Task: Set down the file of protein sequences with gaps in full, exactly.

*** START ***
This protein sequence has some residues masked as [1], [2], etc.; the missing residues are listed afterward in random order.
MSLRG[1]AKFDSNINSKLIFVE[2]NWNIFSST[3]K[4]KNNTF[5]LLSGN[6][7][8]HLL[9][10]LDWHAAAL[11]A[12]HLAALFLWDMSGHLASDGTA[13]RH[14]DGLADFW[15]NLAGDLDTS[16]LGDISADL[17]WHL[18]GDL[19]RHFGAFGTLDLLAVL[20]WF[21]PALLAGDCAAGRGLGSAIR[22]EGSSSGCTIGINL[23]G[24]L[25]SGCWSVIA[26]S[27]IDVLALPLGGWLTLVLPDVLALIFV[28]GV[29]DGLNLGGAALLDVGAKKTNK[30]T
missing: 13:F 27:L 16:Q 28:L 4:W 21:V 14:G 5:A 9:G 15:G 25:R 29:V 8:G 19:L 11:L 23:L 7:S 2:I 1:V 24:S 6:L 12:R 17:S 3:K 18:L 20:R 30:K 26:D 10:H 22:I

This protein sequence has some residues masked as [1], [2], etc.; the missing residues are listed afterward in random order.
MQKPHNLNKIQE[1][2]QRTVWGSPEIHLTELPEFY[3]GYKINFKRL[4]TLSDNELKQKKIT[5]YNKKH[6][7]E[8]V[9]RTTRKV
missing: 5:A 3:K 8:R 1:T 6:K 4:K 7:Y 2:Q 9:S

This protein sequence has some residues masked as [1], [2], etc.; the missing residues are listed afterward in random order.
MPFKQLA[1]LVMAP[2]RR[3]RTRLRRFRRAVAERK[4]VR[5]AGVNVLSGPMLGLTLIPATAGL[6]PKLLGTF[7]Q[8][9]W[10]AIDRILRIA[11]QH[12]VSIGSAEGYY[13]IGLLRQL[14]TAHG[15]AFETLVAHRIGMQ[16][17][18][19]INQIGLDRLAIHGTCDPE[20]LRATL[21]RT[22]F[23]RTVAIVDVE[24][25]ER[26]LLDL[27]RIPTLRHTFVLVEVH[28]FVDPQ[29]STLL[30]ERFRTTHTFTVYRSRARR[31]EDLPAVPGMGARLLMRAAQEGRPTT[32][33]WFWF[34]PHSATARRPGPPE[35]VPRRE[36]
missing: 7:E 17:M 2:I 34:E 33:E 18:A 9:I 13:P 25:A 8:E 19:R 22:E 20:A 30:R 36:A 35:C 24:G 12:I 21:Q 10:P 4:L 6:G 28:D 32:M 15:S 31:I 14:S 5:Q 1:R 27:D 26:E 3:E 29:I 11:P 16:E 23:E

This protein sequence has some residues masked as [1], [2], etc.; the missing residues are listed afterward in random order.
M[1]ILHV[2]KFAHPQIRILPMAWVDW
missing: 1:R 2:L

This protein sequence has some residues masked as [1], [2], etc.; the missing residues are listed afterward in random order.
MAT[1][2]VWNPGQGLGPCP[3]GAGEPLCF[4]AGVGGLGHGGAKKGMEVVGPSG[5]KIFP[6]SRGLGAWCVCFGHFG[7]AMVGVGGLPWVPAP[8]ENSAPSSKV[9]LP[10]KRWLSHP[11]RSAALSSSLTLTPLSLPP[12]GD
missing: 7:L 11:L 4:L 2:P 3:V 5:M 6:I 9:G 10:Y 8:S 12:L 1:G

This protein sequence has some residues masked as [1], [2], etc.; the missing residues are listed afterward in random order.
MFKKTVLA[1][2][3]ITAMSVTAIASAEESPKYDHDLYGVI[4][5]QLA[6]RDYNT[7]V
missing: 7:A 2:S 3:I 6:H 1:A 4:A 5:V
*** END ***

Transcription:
This protein sequence has some residues masked as [1], [2], etc.; the missing residues are listed afterward in random order.
MSLRG[1]AKFDSNINSKLIFVE[2]NWNIFSST[3]K[4]KNNTF[5]LLSGN[6][7][8]HLL[9][10]LDWHAAAL[11]A[12]HLAALFLWDMSGHLASDGTA[13]RH[14]DGLADFW[15]NLAGDLDTS[16]LGDISADL[17]WHL[18]GDL[19]RHFGAFGTLDLLAVL[20]WF[21]PALLAGDCAAGRGLGSAIR[22]EGSSSGCTIGINL[23]G[24]L[25]SGCWSVIA[26]S[27]IDVLALPLGGWLTLVLPDVLALIFV[28]GV[29]DGLNLGGAALLDVGAKKTNK[30]T
missing: 13:F 27:L 16:Q 28:L 4:W 21:V 14:G 5:A 9:G 15:G 25:R 29:V 8:G 19:L 11:L 23:L 7:S 2:I 1:V 24:S 6:L 12:R 17:S 3:K 18:L 20:R 30:K 26:D 10:H 22:I

This protein sequence has some residues masked as [1], [2], etc.; the missing residues are listed afterward in random order.
MQKPHNLNKIQE[1][2]QRTVWGSPEIHLTELPEFY[3]GYKINFKRL[4]TLSDNELKQKKIT[5]YNKKH[6][7]E[8]V[9]RTTRKV
missing: 5:A 3:K 8:R 1:T 6:K 4:K 7:Y 2:Q 9:S

This protein sequence has some residues masked as [1], [2], etc.; the missing residues are listed afterward in random order.
MPFKQLA[1]LVMAP[2]RR[3]RTRLRRFRRAVAERK[4]VR[5]AGVNVLSGPMLGLTLIPATAGL[6]PKLLGTF[7]Q[8][9]W[10]AIDRILRIA[11]QH[12]VSIGSAEGYY[13]IGLLRQL[14]TAHG[15]AFETLVAHRIGMQ[16][17][18][19]INQIGLDRLAIHGTCDPE[20]LRATL[21]RT[22]F[23]RTVAIVDVE[24][25]ER[26]LLDL[27]RIPTLRHTFVLVEVH[28]FVDPQ[29]STLL[30]ERFRTTHTFTVYRSRARR[31]EDLPAVPGMGARLLMRAAQEGRPTT[32][33]WFWF[34]PHSATARRPGPPE[35]VPRRE[36]
missing: 7:E 17:M 2:I 34:E 33:E 18:A 9:I 13:P 25:A 8:E 19:R 22:E 20:A 30:R 36:A 35:C 24:G 12:I 21:Q 10:P 4:L 6:G 28:D 32:M 15:S 31:I 14:S 5:Q 1:R 27:D 26:E 3:E 29:I 11:P 16:E 23:E

This protein sequence has some residues masked as [1], [2], etc.; the missing residues are listed afterward in random order.
M[1]ILHV[2]KFAHPQIRILPMAWVDW
missing: 1:R 2:L

This protein sequence has some residues masked as [1], [2], etc.; the missing residues are listed afterward in random order.
MAT[1][2]VWNPGQGLGPCP[3]GAGEPLCF[4]AGVGGLGHGGAKKGMEVVGPSG[5]KIFP[6]SRGLGAWCVCFGHFG[7]AMVGVGGLPWVPAP[8]ENSAPSSKV[9]LP[10]KRWLSHP[11]RSAALSSSLTLTPLSLPP[12]GD
missing: 7:L 11:L 4:L 2:P 3:V 5:M 6:I 9:G 10:Y 8:S 12:L 1:G

This protein sequence has some residues masked as [1], [2], etc.; the missing residues are listed afterward in random order.
MFKKTVLA[1][2][3]ITAMSVTAIASAEESPKYDHDLYGVI[4][5]QLA[6]RDYNT[7]V
missing: 7:A 2:S 3:I 6:H 1:A 4:A 5:V